The JSR 203 file attribute API

Published Mar 01, 2015Last updated Feb 09, 2017

Introduction

This tutorial is a guide to using the JSR 203 file attribute API.

This API appeared in Java 7 and, even today, it is seldomly used. It is however much more powerful than java.io.File.

The API

Package

The attribute API is located in java.nio.file.attribute. You will use methods in java.nio.file.Files to access them.

Views and attributes

There are two major components to the API: views and attributes. Some views provide attributes but others don't.

All views have a name; in the list below, it will be mentioned whether the given view has associated attributes:

  • acl;
  • basic (has attributes);
  • dos (has attributes);
  • owner;
  • posix (has attributes);
  • user.

All views inherit FileAttributeView, which has a name() method returning the name above.

Obtaining a file attribute view from a Path

In order to obtain a view from a path, you will use Files.getFileAttributeView(). For instance, in order to obtain the basic view from some path path, you will use:

Files.getFileAttributeView(path, BasicFileAttributesView.class);

Obtaining file attributes from a Path

The method to use in this case is Files.readAttributes(). Obtaining the posix attributes from a path is done as such:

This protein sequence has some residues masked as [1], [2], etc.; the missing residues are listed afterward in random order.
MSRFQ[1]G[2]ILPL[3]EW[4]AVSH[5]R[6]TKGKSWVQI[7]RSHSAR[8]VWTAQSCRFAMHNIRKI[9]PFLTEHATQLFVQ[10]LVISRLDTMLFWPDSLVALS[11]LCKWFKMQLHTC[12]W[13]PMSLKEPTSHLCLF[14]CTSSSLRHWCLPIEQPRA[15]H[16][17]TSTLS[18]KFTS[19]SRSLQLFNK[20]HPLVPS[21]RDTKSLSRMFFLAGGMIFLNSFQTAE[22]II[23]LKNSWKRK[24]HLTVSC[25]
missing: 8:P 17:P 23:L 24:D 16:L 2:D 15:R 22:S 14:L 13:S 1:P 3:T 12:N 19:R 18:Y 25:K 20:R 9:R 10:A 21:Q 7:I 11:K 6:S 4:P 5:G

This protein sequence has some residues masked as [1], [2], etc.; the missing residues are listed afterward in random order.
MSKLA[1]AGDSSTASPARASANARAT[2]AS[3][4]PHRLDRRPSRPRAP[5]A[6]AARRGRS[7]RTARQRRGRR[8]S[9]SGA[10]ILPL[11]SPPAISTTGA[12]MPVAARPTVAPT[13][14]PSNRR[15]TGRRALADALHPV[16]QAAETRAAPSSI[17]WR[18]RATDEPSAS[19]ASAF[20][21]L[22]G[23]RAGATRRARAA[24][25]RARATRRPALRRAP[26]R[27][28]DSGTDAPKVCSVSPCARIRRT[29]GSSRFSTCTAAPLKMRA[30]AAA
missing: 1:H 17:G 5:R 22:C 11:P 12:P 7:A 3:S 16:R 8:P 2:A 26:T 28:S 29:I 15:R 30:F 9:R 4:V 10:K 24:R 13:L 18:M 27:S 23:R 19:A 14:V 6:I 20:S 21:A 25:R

Files.readAttributes(path, PosixFileAttributes.class);

Getting the list of supported file attribute views

You can obtain a Set<String> of all supported file attribute views by name using:

somePath.getFileSystem().supportedFileAttributeViews();

Further notes...

There are other methods which we will see below; in fact, there are several ways to obtain the same attribute from a Path. For instance, if you have a file system implementing posix and acl, you have no less than twelve ways of obtaining the file owner!

Example: obtaining the size of a path

First way: using the Files class

The easier way to obtain the size is to use this:

Files.size(path);

Second way: using file attributes

Here is another way:

Files.readAttributes(path, BasicFileAttributes.class).size();

Note that since DosFileAttributes and PosixFileAttributes both extend BasicFileAttributes, it also means that you can substitute BasicFileAttributes.class in the above with either, provided your filesystem supports it.

Third way: using Files.readAttribute()

This method allows you to retrieve attributes by name; here you can use:

Files.readAttribute(path, "basic:size");

Note that it will return an Object, you therefore need to cast. Also, if your filesystem supports posix, dos or both, you may also use "posix:size" or "dos:size" instead.

Fourth way: going through the view to read the attributes

You can also do this:

Files.getFileAttributeView(path, BasicFileAttributeView.class).readAttributes().size();

Similarly, you may also use DosFileAttributeView.class or PosixFileAttributeView.class instead.

Conclusion

This was only a sample of the API; remind to get the list of supported file attribute views from the filesystem: not only those defined by the JDK exist!

For instance, if you open a FileSystem to a zip file, you have a specific file attribute view with name zip which you can use at your leisure.

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